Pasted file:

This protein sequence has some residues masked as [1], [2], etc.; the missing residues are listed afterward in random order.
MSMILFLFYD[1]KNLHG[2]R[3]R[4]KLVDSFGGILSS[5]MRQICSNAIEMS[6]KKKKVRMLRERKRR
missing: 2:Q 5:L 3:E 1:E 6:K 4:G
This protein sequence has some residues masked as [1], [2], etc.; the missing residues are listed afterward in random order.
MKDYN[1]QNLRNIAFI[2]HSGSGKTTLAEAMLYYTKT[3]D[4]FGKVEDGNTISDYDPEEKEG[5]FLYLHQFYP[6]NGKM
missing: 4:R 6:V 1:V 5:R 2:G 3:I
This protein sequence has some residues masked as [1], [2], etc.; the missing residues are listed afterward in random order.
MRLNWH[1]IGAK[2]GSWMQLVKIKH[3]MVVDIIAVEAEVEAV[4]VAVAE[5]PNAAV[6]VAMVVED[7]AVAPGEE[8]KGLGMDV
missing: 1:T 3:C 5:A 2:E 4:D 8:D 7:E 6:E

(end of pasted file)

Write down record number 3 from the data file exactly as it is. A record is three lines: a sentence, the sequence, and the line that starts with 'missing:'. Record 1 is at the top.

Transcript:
This protein sequence has some residues masked as [1], [2], etc.; the missing residues are listed afterward in random order.
MRLNWH[1]IGAK[2]GSWMQLVKIKH[3]MVVDIIAVEAEVEAV[4]VAVAE[5]PNAAV[6]VAMVVED[7]AVAPGEE[8]KGLGMDV
missing: 1:T 3:C 5:A 2:E 4:D 8:D 7:E 6:E